There were no significant demographic differences between the 2 groups. The mean age of subjects in the immediate group was 40.7 years and in the delayed group was 44.1 years; 87% of the immediate group was 87% male, as was 77% of the delayed group. CD4 counts and viral loads were statistically equivalent.

Immunoglobulin (Ig)G levels against capsular polysaccharides were determined at baseline, at 1 month, and at 6 months, when there were 24, 24, and 16 subjects in the immediate group, respectively, and 30, 30, and 6 in the delayed group. Initial enrollment was 109 subjects, but a high rate of attrition limited the number of evaluable subjects. The characteristics of the evaluable participants were similar in the 2 groups, and not different from the initial enrollees overall.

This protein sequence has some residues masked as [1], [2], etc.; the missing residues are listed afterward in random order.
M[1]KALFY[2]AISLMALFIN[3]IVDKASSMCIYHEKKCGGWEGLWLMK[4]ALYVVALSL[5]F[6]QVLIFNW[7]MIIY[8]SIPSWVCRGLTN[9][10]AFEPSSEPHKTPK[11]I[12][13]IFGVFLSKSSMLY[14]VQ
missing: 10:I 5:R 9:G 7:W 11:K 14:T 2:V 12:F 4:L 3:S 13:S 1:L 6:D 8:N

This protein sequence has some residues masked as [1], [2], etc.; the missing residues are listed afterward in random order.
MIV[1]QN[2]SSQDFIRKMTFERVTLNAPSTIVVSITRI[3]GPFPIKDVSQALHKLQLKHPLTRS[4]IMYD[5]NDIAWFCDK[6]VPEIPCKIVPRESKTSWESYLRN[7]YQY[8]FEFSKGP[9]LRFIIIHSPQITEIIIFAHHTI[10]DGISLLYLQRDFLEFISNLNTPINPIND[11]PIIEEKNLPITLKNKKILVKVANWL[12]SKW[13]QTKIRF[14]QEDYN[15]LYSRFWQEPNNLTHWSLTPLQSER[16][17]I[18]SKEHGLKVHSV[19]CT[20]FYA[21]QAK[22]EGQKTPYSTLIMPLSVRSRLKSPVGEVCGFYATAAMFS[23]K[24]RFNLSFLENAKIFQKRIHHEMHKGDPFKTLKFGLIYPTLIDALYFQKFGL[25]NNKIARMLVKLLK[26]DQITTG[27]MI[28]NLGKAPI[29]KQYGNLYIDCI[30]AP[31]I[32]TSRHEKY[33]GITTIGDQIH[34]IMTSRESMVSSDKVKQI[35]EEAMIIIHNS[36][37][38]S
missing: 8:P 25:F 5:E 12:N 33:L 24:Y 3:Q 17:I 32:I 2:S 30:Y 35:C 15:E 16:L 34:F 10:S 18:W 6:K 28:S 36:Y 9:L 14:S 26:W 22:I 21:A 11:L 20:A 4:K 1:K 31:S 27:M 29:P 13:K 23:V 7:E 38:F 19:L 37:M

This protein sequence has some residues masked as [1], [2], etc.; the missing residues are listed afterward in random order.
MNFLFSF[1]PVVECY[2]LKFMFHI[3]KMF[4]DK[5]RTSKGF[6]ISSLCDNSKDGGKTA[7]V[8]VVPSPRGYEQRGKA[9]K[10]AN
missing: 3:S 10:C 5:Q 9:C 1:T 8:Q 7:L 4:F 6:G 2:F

With still more samples to analyze, Dr. Rodriguez-Barradas said the preliminary results indicate that "the delayed group — the patients who have been on [ART] — have not been shown to have a much better response than those who received the vaccine after starting treatment.... Overall for the 2 groups, the response rate to the vaccine was not very good."

Five serotypes of pneumococcal capsular polysaccharides were tested (1, 3, 4, 6B, and 23F), but IgG antibody responses were significant 1 month after active vaccination for only 3 serotypes in the immediate group and 2 serotypes in the delayed group. A response was defined as a 2-fold or greater increase in IgG after vaccination with a level that was at least 1 μg/mL. "Only 20% of the subjects had good responses to 2 or more serotypes," Dr. Rodriguez-Barradas reported. At 6 months, the responses had essentially fallen back to the baseline level.

At the 1-year visit, 69% of the immediate group and 50% of the delayed group had nondetectable viral loads.